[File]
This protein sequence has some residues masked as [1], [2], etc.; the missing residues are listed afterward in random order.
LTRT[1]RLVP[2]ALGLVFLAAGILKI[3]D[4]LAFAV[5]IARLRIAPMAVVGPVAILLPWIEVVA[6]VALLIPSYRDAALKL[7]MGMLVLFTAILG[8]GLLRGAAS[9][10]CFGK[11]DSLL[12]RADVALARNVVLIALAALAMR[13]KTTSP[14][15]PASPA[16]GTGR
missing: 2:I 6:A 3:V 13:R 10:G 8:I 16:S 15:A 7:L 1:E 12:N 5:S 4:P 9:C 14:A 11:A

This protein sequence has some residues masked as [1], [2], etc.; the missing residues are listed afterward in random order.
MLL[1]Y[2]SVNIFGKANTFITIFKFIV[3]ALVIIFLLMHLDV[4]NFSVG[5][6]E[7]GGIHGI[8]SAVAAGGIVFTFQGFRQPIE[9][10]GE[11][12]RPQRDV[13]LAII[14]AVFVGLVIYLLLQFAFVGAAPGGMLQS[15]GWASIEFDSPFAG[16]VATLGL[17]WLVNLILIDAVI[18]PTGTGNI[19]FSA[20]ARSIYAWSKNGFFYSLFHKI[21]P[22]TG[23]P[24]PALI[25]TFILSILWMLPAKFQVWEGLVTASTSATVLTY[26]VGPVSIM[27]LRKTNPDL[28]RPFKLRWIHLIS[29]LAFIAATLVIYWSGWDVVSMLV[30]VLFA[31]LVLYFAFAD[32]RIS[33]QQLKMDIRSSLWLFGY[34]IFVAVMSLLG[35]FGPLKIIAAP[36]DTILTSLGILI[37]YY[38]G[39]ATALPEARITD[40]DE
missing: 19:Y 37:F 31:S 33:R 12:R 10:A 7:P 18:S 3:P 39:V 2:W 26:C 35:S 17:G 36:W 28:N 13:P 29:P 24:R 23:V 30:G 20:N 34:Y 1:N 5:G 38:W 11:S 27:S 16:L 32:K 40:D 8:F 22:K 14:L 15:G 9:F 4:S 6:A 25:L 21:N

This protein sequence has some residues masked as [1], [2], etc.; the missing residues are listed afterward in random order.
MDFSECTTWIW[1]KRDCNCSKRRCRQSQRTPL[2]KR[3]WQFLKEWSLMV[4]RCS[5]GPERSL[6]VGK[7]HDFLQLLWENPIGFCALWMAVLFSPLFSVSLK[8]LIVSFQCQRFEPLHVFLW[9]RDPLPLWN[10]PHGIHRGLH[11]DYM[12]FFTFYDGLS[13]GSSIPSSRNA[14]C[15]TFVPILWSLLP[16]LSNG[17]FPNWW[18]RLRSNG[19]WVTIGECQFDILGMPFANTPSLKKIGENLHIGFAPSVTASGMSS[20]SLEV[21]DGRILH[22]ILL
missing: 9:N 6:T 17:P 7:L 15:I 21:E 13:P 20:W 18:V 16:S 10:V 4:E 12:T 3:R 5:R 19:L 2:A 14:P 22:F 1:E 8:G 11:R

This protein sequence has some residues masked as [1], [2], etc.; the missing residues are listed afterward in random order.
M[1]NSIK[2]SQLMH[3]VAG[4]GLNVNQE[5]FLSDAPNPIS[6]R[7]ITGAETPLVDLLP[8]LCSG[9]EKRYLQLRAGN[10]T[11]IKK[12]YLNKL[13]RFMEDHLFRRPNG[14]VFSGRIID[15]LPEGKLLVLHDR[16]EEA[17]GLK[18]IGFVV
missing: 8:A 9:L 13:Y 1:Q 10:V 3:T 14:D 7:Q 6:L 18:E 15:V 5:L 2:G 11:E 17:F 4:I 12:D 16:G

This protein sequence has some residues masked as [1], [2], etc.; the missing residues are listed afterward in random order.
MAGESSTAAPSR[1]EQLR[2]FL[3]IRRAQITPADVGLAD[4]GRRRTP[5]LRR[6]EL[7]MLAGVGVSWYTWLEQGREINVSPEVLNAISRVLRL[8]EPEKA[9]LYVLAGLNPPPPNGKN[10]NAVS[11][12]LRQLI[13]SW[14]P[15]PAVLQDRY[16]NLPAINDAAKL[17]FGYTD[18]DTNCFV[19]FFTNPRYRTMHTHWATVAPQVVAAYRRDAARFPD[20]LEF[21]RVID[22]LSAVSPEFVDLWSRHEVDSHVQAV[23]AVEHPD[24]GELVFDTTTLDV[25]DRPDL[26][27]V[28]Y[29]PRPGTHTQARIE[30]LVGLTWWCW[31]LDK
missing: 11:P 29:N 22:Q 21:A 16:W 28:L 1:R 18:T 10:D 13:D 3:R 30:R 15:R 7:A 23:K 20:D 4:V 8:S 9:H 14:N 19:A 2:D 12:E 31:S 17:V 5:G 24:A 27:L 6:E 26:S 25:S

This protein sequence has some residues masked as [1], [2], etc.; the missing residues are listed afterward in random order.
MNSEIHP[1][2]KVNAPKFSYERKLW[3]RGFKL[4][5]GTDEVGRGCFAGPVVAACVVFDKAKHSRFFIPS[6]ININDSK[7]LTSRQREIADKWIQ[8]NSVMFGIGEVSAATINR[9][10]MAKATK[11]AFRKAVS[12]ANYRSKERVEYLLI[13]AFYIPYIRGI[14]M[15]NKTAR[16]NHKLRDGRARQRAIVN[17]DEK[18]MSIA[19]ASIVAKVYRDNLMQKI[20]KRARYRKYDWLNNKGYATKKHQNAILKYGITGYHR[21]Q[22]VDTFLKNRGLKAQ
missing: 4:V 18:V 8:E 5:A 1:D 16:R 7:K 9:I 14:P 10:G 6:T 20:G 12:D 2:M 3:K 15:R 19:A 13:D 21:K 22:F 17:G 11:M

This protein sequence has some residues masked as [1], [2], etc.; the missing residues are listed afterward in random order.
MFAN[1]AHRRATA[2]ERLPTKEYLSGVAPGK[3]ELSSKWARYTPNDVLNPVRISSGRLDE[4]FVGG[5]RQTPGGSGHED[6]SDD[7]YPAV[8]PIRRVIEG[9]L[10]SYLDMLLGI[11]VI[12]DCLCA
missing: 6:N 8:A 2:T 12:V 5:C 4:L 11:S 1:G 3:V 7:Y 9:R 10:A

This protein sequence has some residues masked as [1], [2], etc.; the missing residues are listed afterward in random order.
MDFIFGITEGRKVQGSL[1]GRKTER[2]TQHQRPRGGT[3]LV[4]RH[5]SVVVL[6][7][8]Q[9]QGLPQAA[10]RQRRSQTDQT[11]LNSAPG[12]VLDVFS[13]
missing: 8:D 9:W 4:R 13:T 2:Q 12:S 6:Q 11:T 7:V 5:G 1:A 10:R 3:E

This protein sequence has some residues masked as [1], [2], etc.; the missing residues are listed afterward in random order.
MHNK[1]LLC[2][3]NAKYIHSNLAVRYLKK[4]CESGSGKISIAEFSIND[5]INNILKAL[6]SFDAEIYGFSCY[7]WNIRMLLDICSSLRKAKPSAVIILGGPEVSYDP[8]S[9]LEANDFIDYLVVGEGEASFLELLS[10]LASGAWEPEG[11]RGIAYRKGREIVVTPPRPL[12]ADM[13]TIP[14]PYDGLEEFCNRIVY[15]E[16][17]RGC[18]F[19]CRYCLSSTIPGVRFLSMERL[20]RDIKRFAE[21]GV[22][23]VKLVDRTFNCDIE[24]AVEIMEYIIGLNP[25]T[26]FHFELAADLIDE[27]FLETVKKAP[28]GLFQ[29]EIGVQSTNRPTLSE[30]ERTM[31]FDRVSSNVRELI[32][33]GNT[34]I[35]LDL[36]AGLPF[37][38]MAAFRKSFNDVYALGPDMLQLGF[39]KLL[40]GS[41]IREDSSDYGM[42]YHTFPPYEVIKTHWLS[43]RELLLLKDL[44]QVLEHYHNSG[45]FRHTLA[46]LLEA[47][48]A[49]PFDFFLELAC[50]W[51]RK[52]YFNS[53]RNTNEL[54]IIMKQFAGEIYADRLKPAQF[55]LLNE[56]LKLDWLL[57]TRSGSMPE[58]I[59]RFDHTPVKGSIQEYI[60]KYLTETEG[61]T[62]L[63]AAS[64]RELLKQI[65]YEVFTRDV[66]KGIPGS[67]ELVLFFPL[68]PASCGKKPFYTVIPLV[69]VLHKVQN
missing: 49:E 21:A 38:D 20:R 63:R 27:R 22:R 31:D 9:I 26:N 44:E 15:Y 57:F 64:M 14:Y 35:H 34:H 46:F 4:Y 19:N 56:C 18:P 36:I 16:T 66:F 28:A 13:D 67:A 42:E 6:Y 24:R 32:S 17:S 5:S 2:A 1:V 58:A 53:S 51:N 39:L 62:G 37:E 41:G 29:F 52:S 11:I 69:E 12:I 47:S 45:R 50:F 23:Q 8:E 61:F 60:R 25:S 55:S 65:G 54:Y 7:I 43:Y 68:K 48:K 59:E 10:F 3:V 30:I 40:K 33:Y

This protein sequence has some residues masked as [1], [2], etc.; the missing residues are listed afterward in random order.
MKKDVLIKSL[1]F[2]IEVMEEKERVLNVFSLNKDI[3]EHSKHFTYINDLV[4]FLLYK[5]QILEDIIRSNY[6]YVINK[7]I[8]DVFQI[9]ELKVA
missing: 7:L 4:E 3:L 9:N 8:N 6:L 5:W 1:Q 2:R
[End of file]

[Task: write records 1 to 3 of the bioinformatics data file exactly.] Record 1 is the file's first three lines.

This protein sequence has some residues masked as [1], [2], etc.; the missing residues are listed afterward in random order.
LTRT[1]RLVP[2]ALGLVFLAAGILKI[3]D[4]LAFAV[5]IARLRIAPMAVVGPVAILLPWIEVVA[6]VALLIPSYRDAALKL[7]MGMLVLFTAILG[8]GLLRGAAS[9][10]CFGK[11]DSLL[12]RADVALARNVVLIALAALAMR[13]KTTSP[14][15]PASPA[16]GTGR
missing: 2:I 6:A 3:V 13:R 10:G 8:I 16:S 15:A 7:L 1:E 12:N 5:S 4:P 9:C 14:A 11:A

This protein sequence has some residues masked as [1], [2], etc.; the missing residues are listed afterward in random order.
MLL[1]Y[2]SVNIFGKANTFITIFKFIV[3]ALVIIFLLMHLDV[4]NFSVG[5][6]E[7]GGIHGI[8]SAVAAGGIVFTFQGFRQPIE[9][10]GE[11][12]RPQRDV[13]LAII[14]AVFVGLVIYLLLQFAFVGAAPGGMLQS[15]GWASIEFDSPFAG[16]VATLGL[17]WLVNLILIDAVI[18]PTGTGNI[19]FSA[20]ARSIYAWSKNGFFYSLFHKI[21]P[22]TG[23]P[24]PALI[25]TFILSILWMLPAKFQVWEGLVTASTSATVLTY[26]VGPVSIM[27]LRKTNPDL[28]RPFKLRWIHLIS[29]LAFIAATLVIYWSGWDVVSMLV[30]VLFA[31]LVLYFAFAD[32]RIS[33]QQLKMDIRSSLWLFGY[34]IFVAVMSLLG[35]FGPLKIIAAP[36]DTILTSLGILI[37]YY[38]G[39]ATALPEARITD[40]DE
missing: 19:Y 37:F 31:S 33:R 12:R 10:A 7:P 18:S 3:P 39:V 2:W 26:C 35:S 17:G 36:W 28:N 13:P 29:P 24:R 23:V 30:G 20:N 34:Y 1:N 5:G 38:W 11:S 27:S 16:L 32:K 40:D 8:F 22:K 14:L 15:G 9:F 4:S 6:A 25:L 21:N

This protein sequence has some residues masked as [1], [2], etc.; the missing residues are listed afterward in random order.
MDFSECTTWIW[1]KRDCNCSKRRCRQSQRTPL[2]KR[3]WQFLKEWSLMV[4]RCS[5]GPERSL[6]VGK[7]HDFLQLLWENPIGFCALWMAVLFSPLFSVSLK[8]LIVSFQCQRFEPLHVFLW[9]RDPLPLWN[10]PHGIHRGLH[11]DYM[12]FFTFYDGLS[13]GSSIPSSRNA[14]C[15]TFVPILWSLLP[16]LSNG[17]FPNWW[18]RLRSNG[19]WVTIGECQFDILGMPFANTPSLKKIGENLHIGFAPSVTASGMSS[20]SLEV[21]DGRILH[22]ILL
missing: 9:N 6:T 17:P 7:L 15:I 21:E 13:P 20:W 18:V 16:S 10:V 4:E 12:T 3:R 5:R 19:L 2:A 14:P 22:F 1:E 8:G 11:R